As Daniel was praying and fasting, it appeared that nothing was happening. But there were actually two victories won out of human sight. 

First, a spiritual battle was won. The angel sent to Daniel was locked in combat with a demon for 21 days before he broke free to come to Daniel. We are still involved in that kind of spiritual warfare today (see Ephesians 6:12-18). 

Second, Daniel was being refined and strengthened. When the angel arrived, he called Daniel “highly esteemed.” Don’t miss this—this greeting is the same Hebrew word used for what Daniel fasted (“choice food”). In other words, the temporary thing Daniel fasted turned into something of invaluable strength. 

What if Daniel had stopped praying after 2 days? 10 days? 20 days?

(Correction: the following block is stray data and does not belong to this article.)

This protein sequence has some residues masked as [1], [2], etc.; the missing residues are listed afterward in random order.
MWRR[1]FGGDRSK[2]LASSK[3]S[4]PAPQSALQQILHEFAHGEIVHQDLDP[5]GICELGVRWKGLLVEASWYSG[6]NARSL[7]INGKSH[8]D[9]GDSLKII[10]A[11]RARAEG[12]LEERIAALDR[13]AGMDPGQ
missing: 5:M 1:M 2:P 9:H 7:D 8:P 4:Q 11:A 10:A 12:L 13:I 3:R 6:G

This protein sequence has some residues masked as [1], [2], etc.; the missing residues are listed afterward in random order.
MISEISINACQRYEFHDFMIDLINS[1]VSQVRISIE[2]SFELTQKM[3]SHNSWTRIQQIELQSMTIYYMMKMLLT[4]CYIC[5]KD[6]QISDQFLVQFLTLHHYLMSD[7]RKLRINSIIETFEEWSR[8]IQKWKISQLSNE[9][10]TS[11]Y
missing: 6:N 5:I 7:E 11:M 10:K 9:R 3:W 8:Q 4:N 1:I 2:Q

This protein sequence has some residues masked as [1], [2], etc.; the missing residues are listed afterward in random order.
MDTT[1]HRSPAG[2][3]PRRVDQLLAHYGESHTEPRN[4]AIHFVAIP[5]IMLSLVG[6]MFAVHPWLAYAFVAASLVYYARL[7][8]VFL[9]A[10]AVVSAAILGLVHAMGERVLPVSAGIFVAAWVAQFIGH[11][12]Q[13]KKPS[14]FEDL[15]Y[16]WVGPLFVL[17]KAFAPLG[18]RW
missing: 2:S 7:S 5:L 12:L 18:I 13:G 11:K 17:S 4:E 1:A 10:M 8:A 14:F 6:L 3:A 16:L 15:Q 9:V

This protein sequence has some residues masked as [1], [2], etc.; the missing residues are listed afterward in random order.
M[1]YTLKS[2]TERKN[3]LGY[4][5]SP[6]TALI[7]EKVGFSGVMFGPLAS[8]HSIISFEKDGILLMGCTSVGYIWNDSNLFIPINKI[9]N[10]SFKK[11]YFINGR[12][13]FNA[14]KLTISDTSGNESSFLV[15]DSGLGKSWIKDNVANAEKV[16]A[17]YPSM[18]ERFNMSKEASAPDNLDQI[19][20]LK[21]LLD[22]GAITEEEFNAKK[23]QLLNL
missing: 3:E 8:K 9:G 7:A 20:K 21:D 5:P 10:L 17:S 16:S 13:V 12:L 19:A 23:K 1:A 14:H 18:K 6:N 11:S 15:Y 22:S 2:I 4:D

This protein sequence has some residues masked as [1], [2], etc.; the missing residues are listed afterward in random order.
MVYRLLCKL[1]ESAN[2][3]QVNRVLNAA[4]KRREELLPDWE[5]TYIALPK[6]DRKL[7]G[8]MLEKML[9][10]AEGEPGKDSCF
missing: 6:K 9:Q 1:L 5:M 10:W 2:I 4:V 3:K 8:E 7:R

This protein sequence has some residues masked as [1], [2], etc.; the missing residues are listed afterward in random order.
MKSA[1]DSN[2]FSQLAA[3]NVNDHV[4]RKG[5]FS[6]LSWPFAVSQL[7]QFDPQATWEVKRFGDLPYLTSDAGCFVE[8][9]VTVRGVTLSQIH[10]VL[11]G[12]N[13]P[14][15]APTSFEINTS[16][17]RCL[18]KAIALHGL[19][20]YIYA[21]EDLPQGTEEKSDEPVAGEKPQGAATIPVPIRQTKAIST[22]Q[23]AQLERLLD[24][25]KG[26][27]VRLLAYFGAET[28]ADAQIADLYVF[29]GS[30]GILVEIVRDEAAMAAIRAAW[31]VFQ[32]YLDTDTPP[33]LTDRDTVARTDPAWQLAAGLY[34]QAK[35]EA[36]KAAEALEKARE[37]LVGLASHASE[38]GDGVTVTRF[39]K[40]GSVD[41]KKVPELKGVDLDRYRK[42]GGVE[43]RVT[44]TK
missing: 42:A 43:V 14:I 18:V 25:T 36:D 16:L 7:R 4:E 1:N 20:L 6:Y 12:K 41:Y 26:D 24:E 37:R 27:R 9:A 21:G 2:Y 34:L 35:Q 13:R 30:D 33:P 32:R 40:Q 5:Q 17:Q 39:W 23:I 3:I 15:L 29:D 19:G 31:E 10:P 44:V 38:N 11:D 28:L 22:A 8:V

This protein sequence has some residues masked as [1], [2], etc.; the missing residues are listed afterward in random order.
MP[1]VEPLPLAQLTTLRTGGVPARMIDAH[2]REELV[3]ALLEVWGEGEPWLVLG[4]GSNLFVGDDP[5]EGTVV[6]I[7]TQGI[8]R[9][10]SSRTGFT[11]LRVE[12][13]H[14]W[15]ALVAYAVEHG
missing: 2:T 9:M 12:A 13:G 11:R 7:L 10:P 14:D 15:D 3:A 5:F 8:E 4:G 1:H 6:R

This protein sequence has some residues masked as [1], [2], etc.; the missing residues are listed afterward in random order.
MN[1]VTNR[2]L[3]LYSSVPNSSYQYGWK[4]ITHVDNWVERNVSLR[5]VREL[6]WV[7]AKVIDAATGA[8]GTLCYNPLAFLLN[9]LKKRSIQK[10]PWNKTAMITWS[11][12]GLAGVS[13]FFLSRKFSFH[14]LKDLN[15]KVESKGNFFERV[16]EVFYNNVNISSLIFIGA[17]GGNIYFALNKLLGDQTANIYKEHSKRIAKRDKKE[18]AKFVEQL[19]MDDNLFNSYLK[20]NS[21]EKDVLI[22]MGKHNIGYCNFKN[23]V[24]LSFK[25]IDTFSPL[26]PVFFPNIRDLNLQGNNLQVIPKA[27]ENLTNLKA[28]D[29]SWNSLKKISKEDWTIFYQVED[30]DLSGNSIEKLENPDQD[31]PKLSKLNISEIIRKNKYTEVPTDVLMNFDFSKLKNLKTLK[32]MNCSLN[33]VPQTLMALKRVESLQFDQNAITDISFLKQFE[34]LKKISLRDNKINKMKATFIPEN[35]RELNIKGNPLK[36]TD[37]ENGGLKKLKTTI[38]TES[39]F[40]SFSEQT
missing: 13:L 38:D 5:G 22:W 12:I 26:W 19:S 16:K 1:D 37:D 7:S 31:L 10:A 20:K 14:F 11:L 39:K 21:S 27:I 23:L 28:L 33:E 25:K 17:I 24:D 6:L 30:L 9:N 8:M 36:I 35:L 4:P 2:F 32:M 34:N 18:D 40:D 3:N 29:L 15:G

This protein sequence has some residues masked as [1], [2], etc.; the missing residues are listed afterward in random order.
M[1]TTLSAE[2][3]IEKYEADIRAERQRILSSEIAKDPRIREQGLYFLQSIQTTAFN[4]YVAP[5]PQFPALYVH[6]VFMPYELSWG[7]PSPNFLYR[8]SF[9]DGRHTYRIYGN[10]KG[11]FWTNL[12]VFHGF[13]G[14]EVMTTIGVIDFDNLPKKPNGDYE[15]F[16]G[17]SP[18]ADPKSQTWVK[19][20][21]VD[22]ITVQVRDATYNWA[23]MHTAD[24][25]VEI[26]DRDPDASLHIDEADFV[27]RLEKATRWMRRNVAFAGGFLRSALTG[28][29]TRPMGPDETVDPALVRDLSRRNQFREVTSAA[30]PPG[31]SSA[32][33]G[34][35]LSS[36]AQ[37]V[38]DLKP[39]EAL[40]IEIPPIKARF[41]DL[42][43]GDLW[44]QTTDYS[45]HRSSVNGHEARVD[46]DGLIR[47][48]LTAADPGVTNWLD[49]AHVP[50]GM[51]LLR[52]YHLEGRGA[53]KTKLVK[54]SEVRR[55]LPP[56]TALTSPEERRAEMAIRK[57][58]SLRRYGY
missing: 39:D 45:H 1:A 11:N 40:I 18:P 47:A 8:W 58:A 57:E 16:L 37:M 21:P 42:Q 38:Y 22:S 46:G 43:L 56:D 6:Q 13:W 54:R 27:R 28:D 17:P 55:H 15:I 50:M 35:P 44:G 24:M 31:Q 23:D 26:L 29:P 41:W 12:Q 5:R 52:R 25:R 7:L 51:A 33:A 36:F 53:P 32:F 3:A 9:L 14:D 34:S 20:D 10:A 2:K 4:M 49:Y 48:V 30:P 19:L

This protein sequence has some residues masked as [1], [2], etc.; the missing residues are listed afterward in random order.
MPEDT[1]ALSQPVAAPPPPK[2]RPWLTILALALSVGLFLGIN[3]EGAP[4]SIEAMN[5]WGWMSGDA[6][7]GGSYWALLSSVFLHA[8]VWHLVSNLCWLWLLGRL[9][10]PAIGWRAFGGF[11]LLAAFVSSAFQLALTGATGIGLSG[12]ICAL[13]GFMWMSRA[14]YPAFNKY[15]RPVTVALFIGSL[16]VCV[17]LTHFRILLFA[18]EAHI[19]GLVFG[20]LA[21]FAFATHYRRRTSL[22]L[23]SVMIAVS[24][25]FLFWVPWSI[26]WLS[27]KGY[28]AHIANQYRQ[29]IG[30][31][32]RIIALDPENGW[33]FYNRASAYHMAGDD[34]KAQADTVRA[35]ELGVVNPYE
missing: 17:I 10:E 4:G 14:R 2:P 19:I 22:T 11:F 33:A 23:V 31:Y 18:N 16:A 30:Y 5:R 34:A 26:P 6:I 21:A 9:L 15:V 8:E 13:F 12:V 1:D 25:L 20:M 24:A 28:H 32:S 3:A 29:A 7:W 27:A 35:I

Daniel—and you and I—may not see with our natural eyes the victories that are being won, but make no mistake about it: Our fasting and praying IS doing something amazing. 

Your prayers are being heard. Spiritual battles are being won. You are being refined. God IS going to accomplish something great. God IS being glorified. Don’t stop praying and fasting until God comes through!

Do not be discouraged as you wait on God. There is winning even in the waiting!

Join me this Sunday as we conclude on series looking at the bold pray-ers in the Bible.